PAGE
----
The right hand-drive version of the "pony car" finally hits our shores. Sergius Barretto heads to the Buddh Circuit for a few hot laps.
American metal is here! After two decades in India, Ford has finally given us a car that is truly American. Sure, the Endeavour does have lots of American DNA, but it isn’t even on sale in the US. So, if you’ve been craving for a set of wheels that is as American as baseball and denim jeans, then Ford now has the answer – the legendary Mustang, now in its sixth generation.
The Mustang has been around since the ’60s and is an icon of the auto world. The charm has been the formula; take a two-door coupé, put a powerful engine up front and drive the rear wheels. These simple ingredients have stayed intact through the years, seeing the Mustang enjoy over 50 years of continuous production. So successful was the Mustang that it virtually created the American ‘muscle car’ category or ‘pony car’ as it’s called, with the likes of the Chevrolet Camaro and the Dodge Challenger all built to the same formula.
The Mustang today has a legion of fans and fan clubs, notoriously passionate owners and is truly a mega Hollywood star. With over 3,000 movies to its credit, it’s been the bad guy in Transformers, helped the good girls in Charlie’s Angels, and been the object of desire in Gone in 60 Seconds. And it’s not just the silver screen, the Mustang has had the likes of Chuck Berry, Bruce Springsteen and even Vanilla Ice crooning all about it.
The new car has a style that is unmistakably Mustang. The familiar grille dominates the front and this time round, is flanked by narrow, sinewy headlights. The bonnet bulges prominently and is a clear nod to the massive engine that lies beneath. It also carries a far sleeker profile with a steeply sloped windscreen and rear glass. At the rear, the vertical tri-bar tail-lights exude the retro Mustang appeal. Overall, the car now has a lower and wider stance with the glasshouse styled like a fighter jet canopy. It’s all quite intentional. Ford tells us that aviation did influence the styling especially on the inside. And just to bring the point home, the speedo reads ‘ground speed’.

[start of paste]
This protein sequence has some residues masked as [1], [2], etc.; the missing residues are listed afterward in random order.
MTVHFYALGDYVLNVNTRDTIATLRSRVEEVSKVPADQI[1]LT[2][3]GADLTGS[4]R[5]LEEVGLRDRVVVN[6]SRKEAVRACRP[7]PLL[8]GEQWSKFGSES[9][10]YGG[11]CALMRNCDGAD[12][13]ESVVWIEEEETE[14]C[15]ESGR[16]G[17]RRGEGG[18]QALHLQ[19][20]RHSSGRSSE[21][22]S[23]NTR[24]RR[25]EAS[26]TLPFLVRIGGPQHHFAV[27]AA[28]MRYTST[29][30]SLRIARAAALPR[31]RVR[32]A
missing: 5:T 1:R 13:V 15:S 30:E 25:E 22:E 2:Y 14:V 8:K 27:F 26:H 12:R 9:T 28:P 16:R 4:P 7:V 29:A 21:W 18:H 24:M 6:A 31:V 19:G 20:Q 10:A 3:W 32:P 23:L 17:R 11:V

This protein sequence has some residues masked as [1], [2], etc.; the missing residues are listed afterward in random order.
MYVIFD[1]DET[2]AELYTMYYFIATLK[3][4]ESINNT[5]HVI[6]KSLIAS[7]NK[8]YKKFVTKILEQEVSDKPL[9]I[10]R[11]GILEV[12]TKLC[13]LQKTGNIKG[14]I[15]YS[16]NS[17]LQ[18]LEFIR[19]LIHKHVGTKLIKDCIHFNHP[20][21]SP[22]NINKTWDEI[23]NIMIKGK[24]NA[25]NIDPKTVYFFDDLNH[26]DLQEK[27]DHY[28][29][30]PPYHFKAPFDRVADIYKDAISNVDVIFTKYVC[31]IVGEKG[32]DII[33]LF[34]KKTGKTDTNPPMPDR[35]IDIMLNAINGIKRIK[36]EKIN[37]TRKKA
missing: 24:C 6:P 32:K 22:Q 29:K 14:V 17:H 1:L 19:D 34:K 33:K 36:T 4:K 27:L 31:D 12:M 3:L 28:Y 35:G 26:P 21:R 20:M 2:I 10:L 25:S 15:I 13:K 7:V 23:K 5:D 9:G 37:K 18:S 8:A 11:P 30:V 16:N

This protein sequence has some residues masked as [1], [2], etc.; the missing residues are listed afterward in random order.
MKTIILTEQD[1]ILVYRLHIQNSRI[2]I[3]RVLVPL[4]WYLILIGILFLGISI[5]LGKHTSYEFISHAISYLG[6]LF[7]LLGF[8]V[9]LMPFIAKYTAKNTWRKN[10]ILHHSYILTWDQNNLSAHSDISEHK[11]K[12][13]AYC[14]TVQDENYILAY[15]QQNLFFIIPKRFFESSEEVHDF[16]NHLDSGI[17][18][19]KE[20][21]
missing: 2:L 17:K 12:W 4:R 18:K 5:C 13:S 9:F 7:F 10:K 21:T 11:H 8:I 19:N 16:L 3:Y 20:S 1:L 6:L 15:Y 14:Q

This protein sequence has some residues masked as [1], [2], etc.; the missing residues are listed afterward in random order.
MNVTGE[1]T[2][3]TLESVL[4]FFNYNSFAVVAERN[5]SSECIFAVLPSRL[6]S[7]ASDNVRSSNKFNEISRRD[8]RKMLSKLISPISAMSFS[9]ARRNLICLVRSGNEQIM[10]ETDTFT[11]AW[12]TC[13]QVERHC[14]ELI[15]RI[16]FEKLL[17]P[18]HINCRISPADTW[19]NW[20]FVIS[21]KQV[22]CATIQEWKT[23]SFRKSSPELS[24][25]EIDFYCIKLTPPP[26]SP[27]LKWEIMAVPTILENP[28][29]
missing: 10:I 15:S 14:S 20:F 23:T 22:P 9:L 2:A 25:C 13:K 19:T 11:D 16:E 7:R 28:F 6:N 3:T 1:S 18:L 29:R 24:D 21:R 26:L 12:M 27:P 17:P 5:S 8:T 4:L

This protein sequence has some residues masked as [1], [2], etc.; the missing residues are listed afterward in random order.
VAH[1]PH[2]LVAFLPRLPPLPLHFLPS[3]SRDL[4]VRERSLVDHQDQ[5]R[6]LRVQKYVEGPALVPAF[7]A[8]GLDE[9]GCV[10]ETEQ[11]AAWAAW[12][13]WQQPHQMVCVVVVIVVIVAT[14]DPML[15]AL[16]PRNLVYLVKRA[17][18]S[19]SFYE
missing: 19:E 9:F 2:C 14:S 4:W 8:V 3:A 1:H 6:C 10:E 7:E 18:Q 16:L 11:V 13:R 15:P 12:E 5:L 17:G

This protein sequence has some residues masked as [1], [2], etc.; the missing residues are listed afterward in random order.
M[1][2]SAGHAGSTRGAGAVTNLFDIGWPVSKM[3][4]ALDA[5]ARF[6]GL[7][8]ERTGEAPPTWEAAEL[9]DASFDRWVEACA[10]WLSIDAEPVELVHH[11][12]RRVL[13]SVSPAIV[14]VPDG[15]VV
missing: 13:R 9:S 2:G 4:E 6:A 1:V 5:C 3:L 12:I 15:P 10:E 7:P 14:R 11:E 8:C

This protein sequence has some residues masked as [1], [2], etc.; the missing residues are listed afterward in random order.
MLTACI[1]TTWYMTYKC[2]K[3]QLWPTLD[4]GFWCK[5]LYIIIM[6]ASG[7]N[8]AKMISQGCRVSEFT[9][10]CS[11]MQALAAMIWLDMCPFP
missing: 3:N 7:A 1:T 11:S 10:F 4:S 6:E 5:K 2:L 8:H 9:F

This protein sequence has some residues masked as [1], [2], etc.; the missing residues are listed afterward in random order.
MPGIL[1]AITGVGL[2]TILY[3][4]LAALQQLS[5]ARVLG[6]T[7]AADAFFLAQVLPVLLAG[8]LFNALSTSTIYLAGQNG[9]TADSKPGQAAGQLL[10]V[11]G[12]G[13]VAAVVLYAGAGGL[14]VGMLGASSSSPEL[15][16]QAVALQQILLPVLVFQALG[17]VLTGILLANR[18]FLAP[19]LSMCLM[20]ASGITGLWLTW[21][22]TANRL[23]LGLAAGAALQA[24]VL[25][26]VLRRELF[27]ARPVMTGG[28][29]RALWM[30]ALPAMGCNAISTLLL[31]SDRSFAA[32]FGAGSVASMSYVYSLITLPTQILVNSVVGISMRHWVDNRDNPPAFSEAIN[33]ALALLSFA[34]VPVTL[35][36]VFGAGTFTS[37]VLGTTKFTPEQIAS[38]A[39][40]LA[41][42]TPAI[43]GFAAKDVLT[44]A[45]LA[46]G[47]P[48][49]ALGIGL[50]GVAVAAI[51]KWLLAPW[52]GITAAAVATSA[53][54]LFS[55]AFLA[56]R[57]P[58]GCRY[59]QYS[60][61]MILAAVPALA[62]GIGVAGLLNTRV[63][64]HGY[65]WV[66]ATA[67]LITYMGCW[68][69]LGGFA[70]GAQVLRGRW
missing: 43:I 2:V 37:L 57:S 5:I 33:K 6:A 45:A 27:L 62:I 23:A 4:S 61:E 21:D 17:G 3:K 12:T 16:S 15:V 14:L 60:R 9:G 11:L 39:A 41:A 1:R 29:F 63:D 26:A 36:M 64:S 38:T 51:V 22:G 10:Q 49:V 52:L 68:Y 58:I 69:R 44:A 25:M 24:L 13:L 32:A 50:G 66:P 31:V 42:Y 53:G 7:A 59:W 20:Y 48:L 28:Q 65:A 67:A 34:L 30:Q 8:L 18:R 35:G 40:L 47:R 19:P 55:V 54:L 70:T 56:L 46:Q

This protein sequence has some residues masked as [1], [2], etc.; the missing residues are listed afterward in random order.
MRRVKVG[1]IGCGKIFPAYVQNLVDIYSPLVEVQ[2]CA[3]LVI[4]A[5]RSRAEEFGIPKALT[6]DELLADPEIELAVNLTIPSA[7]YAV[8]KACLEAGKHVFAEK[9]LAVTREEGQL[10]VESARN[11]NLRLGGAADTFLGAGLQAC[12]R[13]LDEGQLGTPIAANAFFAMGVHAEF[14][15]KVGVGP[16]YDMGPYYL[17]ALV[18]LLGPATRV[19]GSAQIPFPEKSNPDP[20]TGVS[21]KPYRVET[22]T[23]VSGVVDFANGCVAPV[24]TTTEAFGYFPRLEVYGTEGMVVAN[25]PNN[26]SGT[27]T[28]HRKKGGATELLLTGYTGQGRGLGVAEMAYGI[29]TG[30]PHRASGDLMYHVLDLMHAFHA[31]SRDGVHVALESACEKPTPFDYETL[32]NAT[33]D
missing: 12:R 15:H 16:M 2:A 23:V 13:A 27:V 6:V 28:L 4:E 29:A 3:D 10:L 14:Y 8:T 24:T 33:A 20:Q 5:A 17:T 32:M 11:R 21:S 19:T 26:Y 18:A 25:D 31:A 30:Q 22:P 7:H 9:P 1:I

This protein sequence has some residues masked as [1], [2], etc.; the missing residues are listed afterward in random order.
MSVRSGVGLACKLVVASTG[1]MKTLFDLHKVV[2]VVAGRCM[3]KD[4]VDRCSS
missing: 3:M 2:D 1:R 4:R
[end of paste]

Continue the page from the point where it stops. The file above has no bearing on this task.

The drive we went on was more jump in, drive flat out and jump out, so we really didn’t get to soak in the interiors. What we can say, however, is that the car has retro cool as its design theme. But the Mustang isn’t about design chic and so it’s not crammed full of little details like you would find in a Mini. However, it has its fair bit of retro touches like the nifty aviation-style toggle switches. The interior seats four but like most coupés, the passengers in the rear don’t have it anywhere near as good up front, where the six-way power adjustable seats are quite large and comfortable.
The Mustang is also fairly feature packed with goodies such as ambient lighting, eight airbags, dual-zone climate control, and heated and cooled leather seats offered as standard. The car also features Ford’s SYNC 2 connectivity system with voice commands and an 8.0-inch touchscreen. But what owners will love is what Ford refers to as ‘track apps’. This has an accelerometer which measures acceleration times and braking performance. It also has what Ford calls ‘Electronic Line Lock’ or the ‘burnout button’ as many call it. It’s a setting to warm up the rear tyres for a good drag strip launch. The Mustang has a lot of other gizmos like the very cool MyKey, basically an electronic nanny limiting the car’s speed, audio volume and other bits too. We unfortunately we didn’t have enough time to play around so we’ll leave that for later when we get the car for a more detailed review.